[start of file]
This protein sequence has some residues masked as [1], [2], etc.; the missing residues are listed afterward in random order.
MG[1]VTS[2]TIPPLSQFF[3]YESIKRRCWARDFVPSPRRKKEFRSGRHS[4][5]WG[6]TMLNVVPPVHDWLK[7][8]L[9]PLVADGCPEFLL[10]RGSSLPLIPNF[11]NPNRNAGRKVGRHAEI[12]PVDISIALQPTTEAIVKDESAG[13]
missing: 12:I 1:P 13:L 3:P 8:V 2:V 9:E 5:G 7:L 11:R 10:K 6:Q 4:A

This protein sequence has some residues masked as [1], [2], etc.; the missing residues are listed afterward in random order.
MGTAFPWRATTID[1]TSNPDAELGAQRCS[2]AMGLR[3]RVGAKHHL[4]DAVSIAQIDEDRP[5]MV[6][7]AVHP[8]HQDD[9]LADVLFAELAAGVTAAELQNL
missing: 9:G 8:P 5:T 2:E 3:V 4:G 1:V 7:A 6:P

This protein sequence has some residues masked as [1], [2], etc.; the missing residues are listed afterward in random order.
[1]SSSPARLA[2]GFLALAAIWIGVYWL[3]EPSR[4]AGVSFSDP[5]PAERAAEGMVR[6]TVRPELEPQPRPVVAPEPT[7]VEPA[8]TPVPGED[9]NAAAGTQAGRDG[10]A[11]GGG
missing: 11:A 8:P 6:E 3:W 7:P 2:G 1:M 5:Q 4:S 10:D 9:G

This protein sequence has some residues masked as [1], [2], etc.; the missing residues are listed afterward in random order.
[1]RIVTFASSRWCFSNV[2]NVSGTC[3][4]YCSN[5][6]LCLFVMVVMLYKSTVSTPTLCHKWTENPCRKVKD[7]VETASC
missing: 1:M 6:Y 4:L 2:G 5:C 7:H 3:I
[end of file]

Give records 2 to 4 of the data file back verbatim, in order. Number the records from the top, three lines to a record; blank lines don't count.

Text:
This protein sequence has some residues masked as [1], [2], etc.; the missing residues are listed afterward in random order.
MGTAFPWRATTID[1]TSNPDAELGAQRCS[2]AMGLR[3]RVGAKHHL[4]DAVSIAQIDEDRP[5]MV[6][7]AVHP[8]HQDD[9]LADVLFAELAAGVTAAELQNL
missing: 9:G 8:P 5:T 2:E 3:V 4:G 1:V 7:A 6:P

This protein sequence has some residues masked as [1], [2], etc.; the missing residues are listed afterward in random order.
[1]SSSPARLA[2]GFLALAAIWIGVYWL[3]EPSR[4]AGVSFSDP[5]PAERAAEGMVR[6]TVRPELEPQPRPVVAPEPT[7]VEPA[8]TPVPGED[9]NAAAGTQAGRDG[10]A[11]GGG
missing: 11:A 8:P 6:E 3:W 7:P 2:G 1:M 5:Q 4:S 10:D 9:G

This protein sequence has some residues masked as [1], [2], etc.; the missing residues are listed afterward in random order.
[1]RIVTFASSRWCFSNV[2]NVSGTC[3][4]YCSN[5][6]LCLFVMVVMLYKSTVSTPTLCHKWTENPCRKVKD[7]VETASC
missing: 1:M 6:Y 4:L 2:G 5:C 7:H 3:I